But Grassley can’t control all his colleagues, like Hatch—or the GOP surrogates who’ve taken to the airwaves to suggest Ford is simply making up her story as part of a political ploy by Democrats. On Wednesday, Trump cheerleader, lawyer, and regular Fox News guest Joseph diGenova told Tucker Carlson that Ford “really doesn’t want to testify because she’s going to look like the loon that she is. She may very well believe everything she’s saying, and that is one of the signs of lunacy, believing something that isn’t real.”
Then on Thursday night, Ed Whelan, a Kavanaugh friend who is also helping with his nomination fight, channeled Hatch circa 1991 when he posted a Twitter thread suggesting Ford was actually attacked not by Kavanaugh, but by another guy, a former Georgetown Prep classmate of the nominee, whom Whelan named. (Ford released a statement emphatically asserting that she knew both men and that “there is zero chance that I would confuse” Whelan’s suspect with Kavanaugh.)
And of course, there’s the ultimate wildcard: the president. After showing uncharacteristic restraint—he managed to go five whole days without taking to Twitter to attack Ford by name—Trump finally broke loose Friday morning and tweeted:
I have no doubt that, if the attack on Dr. Ford was as bad as she says, charges would have been immediately filed with local Law Enforcement Authorities by either her or her loving parents. I ask that she bring those filings forward so that we can learn date, time, and place!
— Donald J. Trump (@realDonaldTrump) September 21, 2018
These responses illustrate why Republicans on the Judiciary Committee desperately want to find a woman to be an outside counsel to question Ford should she testify next week. They clearly recognize there’s no way one of them isn’t going to say something sexist and insulting on live TV. And they don’t have the luxury of alienating more women: Only 38 percent of women are likely to support a Republican candidate in the upcoming midterm elections, according to a recent poll from the Pew Research Center. A June CNN poll put that figure even lower, at 33 percent. Women vote in higher rates than men, and Republicans can’t maintain their majorities in the House and Senate without them.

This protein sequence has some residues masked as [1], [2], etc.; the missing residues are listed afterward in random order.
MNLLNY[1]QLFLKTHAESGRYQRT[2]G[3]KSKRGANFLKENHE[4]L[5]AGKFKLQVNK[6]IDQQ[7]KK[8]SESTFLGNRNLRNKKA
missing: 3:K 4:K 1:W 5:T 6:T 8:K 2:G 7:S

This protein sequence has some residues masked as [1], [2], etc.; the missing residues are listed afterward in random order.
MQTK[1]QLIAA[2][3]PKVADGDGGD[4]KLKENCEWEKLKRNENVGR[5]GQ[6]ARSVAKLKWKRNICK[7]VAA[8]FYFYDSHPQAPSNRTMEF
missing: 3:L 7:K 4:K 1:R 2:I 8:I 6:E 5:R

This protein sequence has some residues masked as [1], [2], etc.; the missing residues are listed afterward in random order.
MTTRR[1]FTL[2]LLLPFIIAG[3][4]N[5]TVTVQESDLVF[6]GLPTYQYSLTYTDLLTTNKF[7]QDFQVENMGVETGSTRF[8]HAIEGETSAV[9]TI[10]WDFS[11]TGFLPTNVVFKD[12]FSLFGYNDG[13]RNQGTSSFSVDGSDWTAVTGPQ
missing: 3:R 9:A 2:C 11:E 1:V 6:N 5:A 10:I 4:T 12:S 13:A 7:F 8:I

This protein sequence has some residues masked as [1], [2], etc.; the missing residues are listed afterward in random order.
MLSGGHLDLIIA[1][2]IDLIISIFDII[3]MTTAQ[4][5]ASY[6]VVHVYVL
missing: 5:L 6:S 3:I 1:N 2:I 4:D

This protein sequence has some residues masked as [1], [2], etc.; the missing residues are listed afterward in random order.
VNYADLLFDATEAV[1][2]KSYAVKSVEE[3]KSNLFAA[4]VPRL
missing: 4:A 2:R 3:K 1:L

That’s why, over the past year or so of #MeToo revelations reaching some of the highest rungs of power, many Republicans have tried to show their solidarity with women over the issue—even some on the Senate Judiciary Committee poised to interrogate Ford next week.
Take Sen. Mike Crapo (R-Idaho). In October 2017, after the New York Times reported on the serious sexual misconduct allegations against film mogul Harvey Weinstein, Crapo issued a statement saying, “For those who have experienced any form of sexual assault or harassment, I support you. I hear your echoes of solidarity with one another—as well as the silence of those suffering quietly.”
Crapo has been pretty quiet over the past week since the allegations against Kavanaugh first surfaced. But in an email to Mother Jones on Tuesday, he said, “Dr. Ford’s accusation should be taken seriously, investigated and properly heard by the Senate Judiciary Committee. The Senate Judiciary Committee is currently conducting a thorough investigation of the accusation, which will be followed by an open public hearing at which the Committee will hear from both Dr. Ford and Judge Kavanaugh. I support setting back the final committee action on this nomination until these appropriate processes have been completed.”
Whether he still votes for Kavanaugh remains an open question. (Crapo, a member of the Church of Latter-Day Saints, called for Trump to drop out of the 2016 presidential race in light of the Access Hollywood video, but then re-endorsed him a few weeks later.)
Sen. Ted Cruz (R-Texas), who is the fight for his life in a reelection campaign this year against upstart Rep. Beto O’Rourke (D-Texas), has been unusually civil. On Monday, not long after the allegations first emerged against Kavanaugh, Cruz released a statement saying, “These allegations are serious and deserve to be treated with respect. Professor Ford should have a full opportunity to tell her story before the Judiciary Committee, and Judge Kavanaugh should have a full opportunity to defend himself.”
Since then, he’s maintained radio silence, along with many other of his colleagues on the Judiciary Committee. Aside from Sen. Lindsey Graham (R-S.C.), who has been spouting off regularly about the need to confirm Kavanaugh before the midterms—regardless of what Ford might have to say—most of the committee members seem to have adopted a “first, do no harm” approach.
Perhaps the best sign that 2018 isn’t a carbon copy of 1991 is that within hours, Whelan’s tweetstorm about the existence of a Kavanaugh doppelgänger had been deleted, conservatives were furious with him, and he was forced to apologize.
I made an appalling and inexcusable mistake of judgment in posting the tweet thread in a way that identified Kavanaugh’s Georgetown Prep classmate. I take full responsibility for that mistake, and I deeply apologize for it. I realize that does not undo the mistake.
— Ed Whelan (@EdWhelanEPPC) September 21, 2018
Under the circumstances, that might be considered progress.